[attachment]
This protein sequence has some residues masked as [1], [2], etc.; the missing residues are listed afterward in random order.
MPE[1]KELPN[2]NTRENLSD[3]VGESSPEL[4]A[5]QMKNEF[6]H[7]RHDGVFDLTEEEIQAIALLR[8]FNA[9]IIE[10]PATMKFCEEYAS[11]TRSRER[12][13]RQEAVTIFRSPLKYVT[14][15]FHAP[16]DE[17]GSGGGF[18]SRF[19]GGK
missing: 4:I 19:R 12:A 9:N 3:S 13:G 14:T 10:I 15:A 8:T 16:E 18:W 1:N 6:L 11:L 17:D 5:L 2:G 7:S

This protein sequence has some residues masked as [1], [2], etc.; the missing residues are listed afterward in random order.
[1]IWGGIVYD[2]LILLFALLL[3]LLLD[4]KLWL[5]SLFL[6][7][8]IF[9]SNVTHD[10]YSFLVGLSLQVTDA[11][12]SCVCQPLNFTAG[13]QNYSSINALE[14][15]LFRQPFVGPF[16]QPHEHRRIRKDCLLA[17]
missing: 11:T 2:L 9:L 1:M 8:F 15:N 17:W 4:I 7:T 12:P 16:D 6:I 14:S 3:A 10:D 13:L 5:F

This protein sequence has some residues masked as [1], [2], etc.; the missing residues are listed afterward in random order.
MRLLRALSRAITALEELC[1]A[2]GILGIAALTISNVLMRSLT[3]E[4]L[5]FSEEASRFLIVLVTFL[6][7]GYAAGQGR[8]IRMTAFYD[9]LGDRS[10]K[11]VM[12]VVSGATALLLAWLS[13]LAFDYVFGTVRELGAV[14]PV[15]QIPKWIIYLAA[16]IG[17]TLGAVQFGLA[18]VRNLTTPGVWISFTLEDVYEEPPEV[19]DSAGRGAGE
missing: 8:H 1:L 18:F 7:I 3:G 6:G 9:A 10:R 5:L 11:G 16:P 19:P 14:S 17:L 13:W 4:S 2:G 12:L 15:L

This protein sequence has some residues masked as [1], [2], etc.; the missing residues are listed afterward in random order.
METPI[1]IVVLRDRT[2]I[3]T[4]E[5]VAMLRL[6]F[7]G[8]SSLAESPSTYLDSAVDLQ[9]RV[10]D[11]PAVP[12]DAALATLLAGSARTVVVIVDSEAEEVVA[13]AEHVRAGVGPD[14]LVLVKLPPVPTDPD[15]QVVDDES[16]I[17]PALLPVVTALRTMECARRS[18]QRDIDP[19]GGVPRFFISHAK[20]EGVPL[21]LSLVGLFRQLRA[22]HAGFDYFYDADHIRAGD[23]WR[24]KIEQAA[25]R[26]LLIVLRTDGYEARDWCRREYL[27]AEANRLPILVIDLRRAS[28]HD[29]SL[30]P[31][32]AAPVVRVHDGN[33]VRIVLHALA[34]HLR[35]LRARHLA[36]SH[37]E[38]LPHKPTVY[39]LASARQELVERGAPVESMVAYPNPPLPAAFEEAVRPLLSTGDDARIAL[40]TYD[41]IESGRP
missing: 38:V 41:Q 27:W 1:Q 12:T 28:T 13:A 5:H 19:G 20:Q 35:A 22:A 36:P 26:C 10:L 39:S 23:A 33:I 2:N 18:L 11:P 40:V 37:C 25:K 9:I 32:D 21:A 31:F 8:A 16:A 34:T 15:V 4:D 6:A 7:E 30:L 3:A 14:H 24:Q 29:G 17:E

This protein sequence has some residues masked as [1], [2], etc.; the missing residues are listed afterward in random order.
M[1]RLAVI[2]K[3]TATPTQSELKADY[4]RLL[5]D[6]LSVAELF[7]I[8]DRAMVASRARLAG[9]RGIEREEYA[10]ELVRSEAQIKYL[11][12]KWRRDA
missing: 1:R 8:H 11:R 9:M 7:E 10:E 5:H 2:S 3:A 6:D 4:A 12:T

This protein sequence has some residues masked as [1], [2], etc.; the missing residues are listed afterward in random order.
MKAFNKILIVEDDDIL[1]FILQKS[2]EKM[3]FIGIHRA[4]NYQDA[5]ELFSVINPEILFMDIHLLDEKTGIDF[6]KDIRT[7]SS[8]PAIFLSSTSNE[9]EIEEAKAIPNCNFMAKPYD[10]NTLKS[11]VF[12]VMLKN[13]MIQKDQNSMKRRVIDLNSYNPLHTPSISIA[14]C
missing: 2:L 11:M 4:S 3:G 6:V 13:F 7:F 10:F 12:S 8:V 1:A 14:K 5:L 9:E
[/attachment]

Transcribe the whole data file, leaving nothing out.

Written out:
This protein sequence has some residues masked as [1], [2], etc.; the missing residues are listed afterward in random order.
MPE[1]KELPN[2]NTRENLSD[3]VGESSPEL[4]A[5]QMKNEF[6]H[7]RHDGVFDLTEEEIQAIALLR[8]FNA[9]IIE[10]PATMKFCEEYAS[11]TRSRER[12][13]RQEAVTIFRSPLKYVT[14][15]FHAP[16]DE[17]GSGGGF[18]SRF[19]GGK
missing: 4:I 19:R 12:A 9:N 3:S 13:G 14:T 10:I 15:A 8:T 16:E 18:W 1:N 6:L 11:L 17:D 5:L 2:G 7:S

This protein sequence has some residues masked as [1], [2], etc.; the missing residues are listed afterward in random order.
[1]IWGGIVYD[2]LILLFALLL[3]LLLD[4]KLWL[5]SLFL[6][7][8]IF[9]SNVTHD[10]YSFLVGLSLQVTDA[11][12]SCVCQPLNFTAG[13]QNYSSINALE[14][15]LFRQPFVGPF[16]QPHEHRRIRKDCLLA[17]
missing: 11:T 2:L 9:L 1:M 8:F 15:N 17:W 4:I 7:T 12:P 16:D 6:I 14:S 3:A 10:D 13:L 5:F

This protein sequence has some residues masked as [1], [2], etc.; the missing residues are listed afterward in random order.
MRLLRALSRAITALEELC[1]A[2]GILGIAALTISNVLMRSLT[3]E[4]L[5]FSEEASRFLIVLVTFL[6][7]GYAAGQGR[8]IRMTAFYD[9]LGDRS[10]K[11]VM[12]VVSGATALLLAWLS[13]LAFDYVFGTVRELGAV[14]PV[15]QIPKWIIYLAA[16]IG[17]TLGAVQFGLA[18]VRNLTTPGVWISFTLEDVYEEPPEV[19]DSAGRGAGE
missing: 8:H 1:L 18:F 7:I 3:G 6:G 9:A 10:R 5:L 11:G 16:P 19:P 14:S 17:L 13:W 4:S 2:G 12:L 15:L

This protein sequence has some residues masked as [1], [2], etc.; the missing residues are listed afterward in random order.
METPI[1]IVVLRDRT[2]I[3]T[4]E[5]VAMLRL[6]F[7]G[8]SSLAESPSTYLDSAVDLQ[9]RV[10]D[11]PAVP[12]DAALATLLAGSARTVVVIVDSEAEEVVA[13]AEHVRAGVGPD[14]LVLVKLPPVPTDPD[15]QVVDDES[16]I[17]PALLPVVTALRTMECARRS[18]QRDIDP[19]GGVPRFFISHAK[20]EGVPL[21]LSLVGLFRQLRA[22]HAGFDYFYDADHIRAGD[23]WR[24]KIEQAA[25]R[26]LLIVLRTDGYEARDWCRREYL[27]AEANRLPILVIDLRRAS[28]HD[29]SL[30]P[31][32]AAPVVRVHDGN[33]VRIVLHALA[34]HLR[35]LRARHLA[36]SH[37]E[38]LPHKPTVY[39]LASARQELVERGAPVESMVAYPNPPLPAAFEEAVRPLLSTGDDARIAL[40]TYD[41]IESGRP
missing: 38:V 41:Q 27:W 1:Q 12:T 28:T 13:A 5:H 19:G 20:Q 35:A 22:A 36:P 26:C 10:L 39:S 23:A 33:I 2:N 18:L 11:P 40:V 37:C 25:K 9:I 32:D 21:A 31:F 8:A 16:A 34:T 15:V 4:D 6:A 7:E 30:L 3:A 14:H 24:Q 29:G 17:E

This protein sequence has some residues masked as [1], [2], etc.; the missing residues are listed afterward in random order.
M[1]RLAVI[2]K[3]TATPTQSELKADY[4]RLL[5]D[6]LSVAELF[7]I[8]DRAMVASRARLAG[9]RGIEREEYA[10]ELVRSEAQIKYL[11][12]KWRRDA
missing: 1:R 8:H 11:R 9:M 7:E 10:E 5:H 2:S 3:A 6:D 4:A 12:T

This protein sequence has some residues masked as [1], [2], etc.; the missing residues are listed afterward in random order.
MKAFNKILIVEDDDIL[1]FILQKS[2]EKM[3]FIGIHRA[4]NYQDA[5]ELFSVINPEILFMDIHLLDEKTGIDF[6]KDIRT[7]SS[8]PAIFLSSTSNE[9]EIEEAKAIPNCNFMAKPYD[10]NTLKS[11]VF[12]VMLKN[13]MIQKDQNSMKRRVIDLNSYNPLHTPSISIA[14]C
missing: 2:L 11:M 4:S 3:G 6:V 13:F 7:F 10:F 12:S 8:V 1:A 14:K 5:L 9:E